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Theologian rips cardinal’s claim she avoided meeting

November 02, 2011

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Sister Elizabeth Johnson, whose book Quest for the Living God has drawn a cautionary note from the US bishops’ conference, has assailed Cardinal Donald Wuerl of Washington for claiming that she declined offers to meet with the bishops’ doctrinal committee to answer questions about her book.

When the bishops’ doctrinal committee reiterated its criticism of the Johnson book, Cardinal Wuerl—the chairman of that committee, said that the theologian had not replied to invitations to meet with the committee members. Johnson said that she was “aghast” at that claim, said that it was “blatantly false,” and demanded that the cardinal retract it. She said that she had never “received an offer to meet at a definite time or with a protocol or agenda that would ensure serious discussion of the issues in my book.”

Johnson released her correspondence with Cardinal Wuerl, showing that the cardinal had made a general invitation for her to meet with him but had not suggested a date, and his invitation had not suggested that she could meet with all the members of the doctrine committee, as she had hoped. She charged that the invitation for a meeting came only after the committee had already drafted its criticism of her book.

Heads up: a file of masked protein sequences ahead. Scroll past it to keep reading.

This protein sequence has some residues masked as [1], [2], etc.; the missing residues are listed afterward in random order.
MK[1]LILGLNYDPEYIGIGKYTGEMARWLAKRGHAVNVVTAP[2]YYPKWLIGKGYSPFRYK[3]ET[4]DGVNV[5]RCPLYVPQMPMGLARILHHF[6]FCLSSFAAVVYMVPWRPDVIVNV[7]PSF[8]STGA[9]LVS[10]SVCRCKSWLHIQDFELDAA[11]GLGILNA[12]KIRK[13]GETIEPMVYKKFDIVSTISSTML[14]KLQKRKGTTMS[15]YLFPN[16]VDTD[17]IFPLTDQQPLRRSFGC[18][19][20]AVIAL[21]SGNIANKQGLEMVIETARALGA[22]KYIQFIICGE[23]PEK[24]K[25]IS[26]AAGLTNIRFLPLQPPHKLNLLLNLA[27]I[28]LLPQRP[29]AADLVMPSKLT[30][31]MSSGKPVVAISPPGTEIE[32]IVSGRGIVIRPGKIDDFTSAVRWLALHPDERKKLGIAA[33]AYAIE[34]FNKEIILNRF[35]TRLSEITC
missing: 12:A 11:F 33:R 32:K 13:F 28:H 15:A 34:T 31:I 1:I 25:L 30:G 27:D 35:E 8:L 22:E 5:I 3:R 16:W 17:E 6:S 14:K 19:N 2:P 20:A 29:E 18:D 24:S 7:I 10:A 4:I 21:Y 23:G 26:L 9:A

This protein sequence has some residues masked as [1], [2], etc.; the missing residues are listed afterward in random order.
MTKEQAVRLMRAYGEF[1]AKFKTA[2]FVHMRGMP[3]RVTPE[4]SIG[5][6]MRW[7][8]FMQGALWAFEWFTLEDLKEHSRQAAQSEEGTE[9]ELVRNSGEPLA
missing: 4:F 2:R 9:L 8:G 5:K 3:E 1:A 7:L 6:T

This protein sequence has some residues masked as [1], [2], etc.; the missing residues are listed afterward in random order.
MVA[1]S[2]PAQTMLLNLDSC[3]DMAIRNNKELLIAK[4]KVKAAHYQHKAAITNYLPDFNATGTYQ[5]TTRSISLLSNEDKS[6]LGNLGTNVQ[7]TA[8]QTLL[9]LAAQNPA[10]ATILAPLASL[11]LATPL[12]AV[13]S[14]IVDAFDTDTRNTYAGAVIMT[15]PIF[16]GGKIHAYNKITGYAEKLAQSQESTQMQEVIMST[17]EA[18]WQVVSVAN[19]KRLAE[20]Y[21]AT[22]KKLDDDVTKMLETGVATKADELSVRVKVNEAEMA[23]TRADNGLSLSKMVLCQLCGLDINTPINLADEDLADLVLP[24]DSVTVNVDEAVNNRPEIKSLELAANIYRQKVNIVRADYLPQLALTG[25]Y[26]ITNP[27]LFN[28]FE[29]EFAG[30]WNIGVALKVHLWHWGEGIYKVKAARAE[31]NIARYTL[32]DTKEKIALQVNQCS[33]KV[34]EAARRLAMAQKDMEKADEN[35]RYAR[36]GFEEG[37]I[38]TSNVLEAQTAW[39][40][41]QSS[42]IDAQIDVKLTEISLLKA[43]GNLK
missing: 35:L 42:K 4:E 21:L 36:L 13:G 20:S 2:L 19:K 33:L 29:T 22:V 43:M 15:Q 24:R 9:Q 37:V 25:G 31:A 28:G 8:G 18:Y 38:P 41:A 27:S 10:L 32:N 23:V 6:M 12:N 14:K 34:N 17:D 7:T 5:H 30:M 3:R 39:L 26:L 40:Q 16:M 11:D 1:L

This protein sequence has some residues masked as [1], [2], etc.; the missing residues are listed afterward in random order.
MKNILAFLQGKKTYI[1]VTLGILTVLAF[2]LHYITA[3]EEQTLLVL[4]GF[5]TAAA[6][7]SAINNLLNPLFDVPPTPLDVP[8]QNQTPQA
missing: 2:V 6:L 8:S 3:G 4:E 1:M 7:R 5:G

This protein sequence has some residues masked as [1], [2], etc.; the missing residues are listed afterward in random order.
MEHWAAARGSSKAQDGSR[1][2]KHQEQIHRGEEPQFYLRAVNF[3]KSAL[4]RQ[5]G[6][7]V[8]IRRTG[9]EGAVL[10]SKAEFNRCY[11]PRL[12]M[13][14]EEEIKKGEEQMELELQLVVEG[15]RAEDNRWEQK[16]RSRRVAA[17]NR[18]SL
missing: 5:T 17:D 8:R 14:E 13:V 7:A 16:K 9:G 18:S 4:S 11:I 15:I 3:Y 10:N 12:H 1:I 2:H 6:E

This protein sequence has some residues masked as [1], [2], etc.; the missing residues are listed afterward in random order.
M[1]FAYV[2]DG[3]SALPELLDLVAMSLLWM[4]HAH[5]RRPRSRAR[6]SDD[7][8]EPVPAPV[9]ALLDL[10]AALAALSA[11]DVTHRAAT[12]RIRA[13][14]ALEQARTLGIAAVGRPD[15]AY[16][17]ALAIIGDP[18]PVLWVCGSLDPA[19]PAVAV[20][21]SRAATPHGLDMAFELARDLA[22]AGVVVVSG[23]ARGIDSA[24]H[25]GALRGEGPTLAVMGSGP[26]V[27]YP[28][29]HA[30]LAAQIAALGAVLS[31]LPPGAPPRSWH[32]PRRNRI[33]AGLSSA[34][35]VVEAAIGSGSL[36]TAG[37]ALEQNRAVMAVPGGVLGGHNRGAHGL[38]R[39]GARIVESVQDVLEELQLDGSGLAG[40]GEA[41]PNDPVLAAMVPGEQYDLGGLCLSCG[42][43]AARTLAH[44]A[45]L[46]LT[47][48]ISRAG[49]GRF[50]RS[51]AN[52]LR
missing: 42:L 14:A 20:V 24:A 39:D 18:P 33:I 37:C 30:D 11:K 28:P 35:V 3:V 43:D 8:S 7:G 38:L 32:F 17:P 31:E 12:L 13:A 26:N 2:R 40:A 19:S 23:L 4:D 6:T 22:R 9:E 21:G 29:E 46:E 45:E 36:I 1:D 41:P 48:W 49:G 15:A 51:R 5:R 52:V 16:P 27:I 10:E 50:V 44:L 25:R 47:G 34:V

A spokesman for Cardinal Wuerl said that he would have no further comment on the matter.


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Show 4 Comments? (Hidden)Hide Comments
  • Posted by: filioque - Nov. 05, 2011 2:22 PM ET USA

    And why do I suspect that if the cardinal had given a definite time and place, Sr. Johnson would have objected to being summoned? She should have answered the general invitation by suggesting some dates when she could be available. That's what normal people do.

  • Posted by: normnuke - Nov. 02, 2011 7:19 PM ET USA

    In sum, the dastardly Cd. Wuerl had blatantly neglected to read Sr. Johnson's mind. And not for the first time, either, evidently.

  • Posted by: rpp - Nov. 02, 2011 7:08 PM ET USA

    So basically what she is saying is that is she received a communication that said something like "I would like to meet with you to discuss the problems with your book." but that does not count as an invitation because it would not involve in her estimation a "serious discussion" about her book. And so what if the bishops reached a conclusion after reading her book without discussing it with her. Would the average reader also be able to meet with her to discuss problems?

  • Posted by: unum - Nov. 02, 2011 6:37 PM ET USA

    A "general invitation" to an author whose book has drawn a cautionary note from the bishops would ordinarily require a reply. But, it seems that the good sister prefers to do her communicating in the media rather than through correspondence.